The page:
In Detail With Virginia Vassallo

Tell us the book title and your author name.

VGV: Unsung Patriot: Guy T. Viskniskki, How The Stars and Stripes Began by Virginia G. Vassallo

What inspired the book?

VGV: I grew up hearing stories about my grandfather, Guy T. Viskniskki. He was the founder of The Stars and Stripes, the newspaper of our armed forces. Guy was lost to history in that he was only mentioned in passing yet he was the motivating force behind The Stars and Stripes. His story needed to be told.

What makes this book special to you?

VGV: This book is special for a number of reasons. First of all, it describes how my grandfather got The Stars and Stripes up and running in wartime France, 1918. Not a small accomplishment. Second, the book gives some of my family history so that I know it will be passed down to my grandchildren. Third, it is probably the only book I will ever write. It was a long process and I am not sure I want to go through it again on another subject.

What makes this a book that other people MUST read and WHY?

VGV: I think people must read Unsung Patriot because it will help them to understand the true nature of The Stars and Stripes. Guy fought for the principles that the paper should be “By and for the soldiers”. There were many people who tried to intervene and get the army top brass to oversee the newspaper but Guy was successful in fighting them all. The newspaper today still follows those principles: By and for the soldiers. It is truly their newspaper.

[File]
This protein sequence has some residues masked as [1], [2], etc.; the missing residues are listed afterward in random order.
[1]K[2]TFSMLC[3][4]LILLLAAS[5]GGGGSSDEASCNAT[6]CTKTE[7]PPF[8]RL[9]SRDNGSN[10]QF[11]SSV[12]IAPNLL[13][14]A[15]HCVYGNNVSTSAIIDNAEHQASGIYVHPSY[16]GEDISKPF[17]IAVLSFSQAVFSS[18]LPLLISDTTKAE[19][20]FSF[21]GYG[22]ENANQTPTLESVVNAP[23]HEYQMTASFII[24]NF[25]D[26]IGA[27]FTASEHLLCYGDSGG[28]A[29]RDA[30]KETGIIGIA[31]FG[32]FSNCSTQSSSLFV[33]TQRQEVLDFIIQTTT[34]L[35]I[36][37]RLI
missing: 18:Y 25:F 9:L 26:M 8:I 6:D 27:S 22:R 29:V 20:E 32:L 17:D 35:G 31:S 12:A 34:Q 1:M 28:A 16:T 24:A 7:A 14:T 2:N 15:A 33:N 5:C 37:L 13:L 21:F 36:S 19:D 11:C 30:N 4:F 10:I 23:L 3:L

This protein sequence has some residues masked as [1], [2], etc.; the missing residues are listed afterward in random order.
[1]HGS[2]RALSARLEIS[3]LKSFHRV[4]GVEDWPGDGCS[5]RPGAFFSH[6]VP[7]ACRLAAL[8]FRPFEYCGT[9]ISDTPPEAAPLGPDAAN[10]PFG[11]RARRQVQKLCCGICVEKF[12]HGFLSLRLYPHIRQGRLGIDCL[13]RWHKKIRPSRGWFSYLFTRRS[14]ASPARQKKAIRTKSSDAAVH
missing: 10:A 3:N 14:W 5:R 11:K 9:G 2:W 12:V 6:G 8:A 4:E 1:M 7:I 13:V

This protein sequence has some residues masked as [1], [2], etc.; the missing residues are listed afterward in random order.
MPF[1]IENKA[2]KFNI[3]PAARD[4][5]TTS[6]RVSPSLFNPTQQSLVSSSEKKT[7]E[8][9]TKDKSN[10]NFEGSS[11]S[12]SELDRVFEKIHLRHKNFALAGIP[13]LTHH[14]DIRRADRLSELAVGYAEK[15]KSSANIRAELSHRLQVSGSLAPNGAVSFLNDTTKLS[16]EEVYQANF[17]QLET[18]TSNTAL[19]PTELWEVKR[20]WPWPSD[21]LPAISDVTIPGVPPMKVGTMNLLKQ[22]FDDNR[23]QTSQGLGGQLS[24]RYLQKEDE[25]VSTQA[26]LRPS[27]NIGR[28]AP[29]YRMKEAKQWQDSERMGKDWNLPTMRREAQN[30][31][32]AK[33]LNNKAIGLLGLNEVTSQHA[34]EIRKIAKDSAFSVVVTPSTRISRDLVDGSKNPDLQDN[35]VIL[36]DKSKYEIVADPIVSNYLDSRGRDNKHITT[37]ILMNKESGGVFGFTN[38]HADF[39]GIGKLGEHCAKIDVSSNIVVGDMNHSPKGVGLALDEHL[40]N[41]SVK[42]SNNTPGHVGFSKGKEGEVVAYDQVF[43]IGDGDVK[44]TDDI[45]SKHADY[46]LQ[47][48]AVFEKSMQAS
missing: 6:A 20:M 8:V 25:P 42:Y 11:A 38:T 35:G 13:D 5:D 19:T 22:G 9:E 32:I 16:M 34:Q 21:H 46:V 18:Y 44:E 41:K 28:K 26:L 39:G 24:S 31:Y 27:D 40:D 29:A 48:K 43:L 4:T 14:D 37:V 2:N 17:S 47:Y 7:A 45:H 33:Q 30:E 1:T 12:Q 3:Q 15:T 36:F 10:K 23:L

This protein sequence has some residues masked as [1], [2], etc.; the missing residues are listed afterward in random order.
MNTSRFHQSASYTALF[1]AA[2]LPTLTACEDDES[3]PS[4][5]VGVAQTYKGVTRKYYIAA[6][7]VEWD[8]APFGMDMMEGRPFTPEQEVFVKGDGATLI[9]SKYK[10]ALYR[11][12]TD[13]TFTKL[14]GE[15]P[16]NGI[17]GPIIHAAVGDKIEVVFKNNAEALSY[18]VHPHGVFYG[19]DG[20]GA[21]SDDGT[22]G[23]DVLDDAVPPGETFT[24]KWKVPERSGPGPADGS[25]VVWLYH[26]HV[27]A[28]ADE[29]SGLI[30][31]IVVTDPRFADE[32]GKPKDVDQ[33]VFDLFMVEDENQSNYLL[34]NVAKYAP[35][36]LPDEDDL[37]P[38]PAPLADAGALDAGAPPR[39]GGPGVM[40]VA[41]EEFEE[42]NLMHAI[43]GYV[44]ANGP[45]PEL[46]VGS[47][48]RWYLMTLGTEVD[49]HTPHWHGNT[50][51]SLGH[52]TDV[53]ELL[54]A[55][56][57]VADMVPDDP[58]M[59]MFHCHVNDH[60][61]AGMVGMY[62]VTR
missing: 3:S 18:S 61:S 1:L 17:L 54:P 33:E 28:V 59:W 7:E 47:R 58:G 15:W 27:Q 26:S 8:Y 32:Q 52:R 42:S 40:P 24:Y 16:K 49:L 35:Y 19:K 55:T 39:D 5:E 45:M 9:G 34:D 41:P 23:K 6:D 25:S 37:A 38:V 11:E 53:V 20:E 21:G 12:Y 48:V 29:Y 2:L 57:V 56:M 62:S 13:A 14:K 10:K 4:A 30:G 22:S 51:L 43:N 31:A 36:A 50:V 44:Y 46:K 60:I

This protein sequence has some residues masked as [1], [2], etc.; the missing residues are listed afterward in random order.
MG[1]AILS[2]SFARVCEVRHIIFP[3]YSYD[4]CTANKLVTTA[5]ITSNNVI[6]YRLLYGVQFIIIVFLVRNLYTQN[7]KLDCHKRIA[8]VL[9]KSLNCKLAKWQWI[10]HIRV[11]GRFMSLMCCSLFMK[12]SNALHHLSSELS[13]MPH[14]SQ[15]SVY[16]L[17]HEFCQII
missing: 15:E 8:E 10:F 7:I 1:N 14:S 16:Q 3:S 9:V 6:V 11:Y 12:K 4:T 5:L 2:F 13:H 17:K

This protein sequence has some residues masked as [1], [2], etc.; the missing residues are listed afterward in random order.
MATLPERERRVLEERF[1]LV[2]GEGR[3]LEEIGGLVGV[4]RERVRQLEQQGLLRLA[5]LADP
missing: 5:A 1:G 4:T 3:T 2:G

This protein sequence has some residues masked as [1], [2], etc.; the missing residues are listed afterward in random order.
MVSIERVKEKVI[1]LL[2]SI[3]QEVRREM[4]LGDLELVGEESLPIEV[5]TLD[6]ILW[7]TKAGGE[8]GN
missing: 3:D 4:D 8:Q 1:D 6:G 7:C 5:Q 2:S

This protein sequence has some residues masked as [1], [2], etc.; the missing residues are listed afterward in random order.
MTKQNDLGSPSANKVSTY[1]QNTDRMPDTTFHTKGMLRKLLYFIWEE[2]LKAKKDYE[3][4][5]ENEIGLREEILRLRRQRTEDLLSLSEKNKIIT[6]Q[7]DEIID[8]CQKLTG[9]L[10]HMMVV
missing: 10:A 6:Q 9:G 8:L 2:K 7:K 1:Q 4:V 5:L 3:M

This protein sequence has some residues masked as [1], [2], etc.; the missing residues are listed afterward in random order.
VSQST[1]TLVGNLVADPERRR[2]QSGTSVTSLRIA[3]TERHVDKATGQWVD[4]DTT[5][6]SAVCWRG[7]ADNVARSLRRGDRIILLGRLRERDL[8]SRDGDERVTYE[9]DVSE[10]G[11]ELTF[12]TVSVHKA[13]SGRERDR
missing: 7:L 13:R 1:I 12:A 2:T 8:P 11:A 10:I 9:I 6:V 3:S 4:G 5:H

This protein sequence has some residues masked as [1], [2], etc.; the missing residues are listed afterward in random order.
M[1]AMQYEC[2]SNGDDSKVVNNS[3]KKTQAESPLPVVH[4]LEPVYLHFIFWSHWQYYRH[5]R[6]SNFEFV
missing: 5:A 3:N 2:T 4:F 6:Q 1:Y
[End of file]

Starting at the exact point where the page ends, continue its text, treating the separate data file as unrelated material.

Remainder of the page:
What people NEED to read this book and WHY?

VGV: People who do not believe in what our armed forces are doing should read this book. That way they will learn that The Stars and Stripes is truly the soldiers’ newspaper. And then they can go read the paper – it’s available online – and see what the soldiers are actually thinking about their job in the Middle East.

What sparks your creativity? Any tips to help others spark their own creativity?

VGV: Actually, I don’t think of myself as really being creative, in the sense that I cannot write fiction or tell good stories. That said, long walks in the woods with my dogs really seem to help. Many times something is kicking around in my head and getting out in the fresh air and walking seems to get things in place. Maybe it’s just getting away from the typewriter.

I would suggest anything that makes a person feel refreshed and rejuvenated might help to spark creativity.

What has been the biggest stumbling block in your writing? Can you share some tips to help others get past similar problems?

VGV: The biggest stumbling block was making the decision to actually write Guy’s story. And the second biggest was actually starting to do it.

I would suggest that anyone who wants to write just sit down and do. Don’t worry about whether it’s good or not. Just write to please yourself and maybe one other person. I think that makes the project less daunting.

What do you think motivates people to become authors? What motivated you to get into this unusual activity?

VGV: From my experience talking to various authors, it appears that many of them feel that they have a special story to tell. I certainly felt that way. Some authors also seem to need the praise and attention of being a writer. Others have always wanted to write and it just seems like a natural outgrowth of their personalities.

What motivated me? I knew that I was one of two people who could write the story of Guy T. Viskniskki and The Stars and Stripes because there were only two of us who had his memoirs. Since I have a love of history, it just seemed natural that I should gather the information and write Unsung Patriot. I also wanted to make sure that the family stories that are included in the book were passed down to my grandchildren.